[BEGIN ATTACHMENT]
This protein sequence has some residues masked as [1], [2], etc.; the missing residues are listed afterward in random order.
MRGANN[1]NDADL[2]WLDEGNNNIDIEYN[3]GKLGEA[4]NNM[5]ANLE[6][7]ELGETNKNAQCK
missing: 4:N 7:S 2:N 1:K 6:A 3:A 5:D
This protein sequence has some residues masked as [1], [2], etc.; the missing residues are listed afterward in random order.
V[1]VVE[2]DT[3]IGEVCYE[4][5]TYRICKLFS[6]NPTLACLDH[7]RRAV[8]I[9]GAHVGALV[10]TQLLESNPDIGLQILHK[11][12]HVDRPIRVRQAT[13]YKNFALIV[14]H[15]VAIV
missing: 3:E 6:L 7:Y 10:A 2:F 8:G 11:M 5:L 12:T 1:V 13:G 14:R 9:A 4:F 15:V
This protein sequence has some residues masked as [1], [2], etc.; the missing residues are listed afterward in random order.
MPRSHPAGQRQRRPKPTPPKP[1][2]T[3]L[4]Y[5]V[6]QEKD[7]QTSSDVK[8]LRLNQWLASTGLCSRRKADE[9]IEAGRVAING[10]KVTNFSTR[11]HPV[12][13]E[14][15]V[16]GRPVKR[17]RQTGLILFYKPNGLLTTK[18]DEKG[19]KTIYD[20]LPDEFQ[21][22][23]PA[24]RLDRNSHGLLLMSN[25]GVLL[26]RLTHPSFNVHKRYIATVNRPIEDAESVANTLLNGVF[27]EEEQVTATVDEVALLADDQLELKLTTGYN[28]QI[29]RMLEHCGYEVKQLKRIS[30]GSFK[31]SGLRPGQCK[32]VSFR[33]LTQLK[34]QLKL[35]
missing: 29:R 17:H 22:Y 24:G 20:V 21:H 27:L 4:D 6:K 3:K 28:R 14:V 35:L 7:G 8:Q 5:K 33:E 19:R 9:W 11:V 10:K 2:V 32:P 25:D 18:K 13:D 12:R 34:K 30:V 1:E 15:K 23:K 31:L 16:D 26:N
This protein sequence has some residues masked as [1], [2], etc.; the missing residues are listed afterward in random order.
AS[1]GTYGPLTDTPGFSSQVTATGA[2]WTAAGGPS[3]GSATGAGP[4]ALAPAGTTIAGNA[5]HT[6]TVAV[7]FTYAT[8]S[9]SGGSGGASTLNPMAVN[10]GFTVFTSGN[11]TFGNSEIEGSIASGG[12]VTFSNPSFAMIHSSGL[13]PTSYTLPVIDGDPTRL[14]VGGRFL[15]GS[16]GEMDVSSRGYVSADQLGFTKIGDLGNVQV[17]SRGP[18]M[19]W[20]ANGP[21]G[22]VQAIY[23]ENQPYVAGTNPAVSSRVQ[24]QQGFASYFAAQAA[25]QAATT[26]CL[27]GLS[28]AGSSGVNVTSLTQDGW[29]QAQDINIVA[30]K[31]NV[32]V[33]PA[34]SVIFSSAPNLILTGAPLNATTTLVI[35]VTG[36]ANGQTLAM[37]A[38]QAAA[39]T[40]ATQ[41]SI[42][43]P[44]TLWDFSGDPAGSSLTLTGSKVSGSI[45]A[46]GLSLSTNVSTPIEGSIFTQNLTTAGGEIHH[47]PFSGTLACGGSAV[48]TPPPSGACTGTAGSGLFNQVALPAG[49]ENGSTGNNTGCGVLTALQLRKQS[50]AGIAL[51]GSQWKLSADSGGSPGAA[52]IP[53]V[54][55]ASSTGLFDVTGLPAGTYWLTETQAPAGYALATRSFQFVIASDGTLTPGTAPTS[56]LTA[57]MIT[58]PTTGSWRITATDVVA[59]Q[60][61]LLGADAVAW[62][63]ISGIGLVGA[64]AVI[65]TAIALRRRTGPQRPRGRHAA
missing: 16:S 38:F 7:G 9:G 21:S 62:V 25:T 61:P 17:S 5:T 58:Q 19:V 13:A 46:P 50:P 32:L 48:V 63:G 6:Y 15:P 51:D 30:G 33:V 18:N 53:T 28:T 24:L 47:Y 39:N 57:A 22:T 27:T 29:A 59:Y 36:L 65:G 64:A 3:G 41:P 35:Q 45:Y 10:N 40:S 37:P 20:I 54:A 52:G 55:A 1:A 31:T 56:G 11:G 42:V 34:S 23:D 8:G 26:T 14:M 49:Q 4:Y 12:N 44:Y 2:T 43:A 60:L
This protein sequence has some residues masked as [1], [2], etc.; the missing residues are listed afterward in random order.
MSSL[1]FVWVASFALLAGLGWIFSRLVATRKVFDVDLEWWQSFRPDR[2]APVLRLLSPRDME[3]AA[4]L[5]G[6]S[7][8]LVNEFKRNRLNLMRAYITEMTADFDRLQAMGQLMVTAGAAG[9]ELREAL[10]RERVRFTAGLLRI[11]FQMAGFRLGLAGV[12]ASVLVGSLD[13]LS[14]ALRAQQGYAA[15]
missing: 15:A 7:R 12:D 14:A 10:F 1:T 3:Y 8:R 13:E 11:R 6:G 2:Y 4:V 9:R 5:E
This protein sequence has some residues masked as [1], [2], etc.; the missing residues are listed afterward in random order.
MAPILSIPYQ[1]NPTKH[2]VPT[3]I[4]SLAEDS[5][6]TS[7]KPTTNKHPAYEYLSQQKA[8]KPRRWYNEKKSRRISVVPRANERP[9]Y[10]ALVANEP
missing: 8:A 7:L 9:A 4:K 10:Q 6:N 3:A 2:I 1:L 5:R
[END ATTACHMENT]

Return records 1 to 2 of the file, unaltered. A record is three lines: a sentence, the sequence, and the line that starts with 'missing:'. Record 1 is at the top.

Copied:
This protein sequence has some residues masked as [1], [2], etc.; the missing residues are listed afterward in random order.
MRGANN[1]NDADL[2]WLDEGNNNIDIEYN[3]GKLGEA[4]NNM[5]ANLE[6][7]ELGETNKNAQCK
missing: 4:N 7:S 2:N 1:K 6:A 3:A 5:D
This protein sequence has some residues masked as [1], [2], etc.; the missing residues are listed afterward in random order.
V[1]VVE[2]DT[3]IGEVCYE[4][5]TYRICKLFS[6]NPTLACLDH[7]RRAV[8]I[9]GAHVGALV[10]TQLLESNPDIGLQILHK[11][12]HVDRPIRVRQAT[13]YKNFALIV[14]H[15]VAIV
missing: 3:E 6:L 7:Y 10:A 2:F 8:G 11:M 5:L 12:T 1:V 13:G 14:R 9:A 4:F 15:V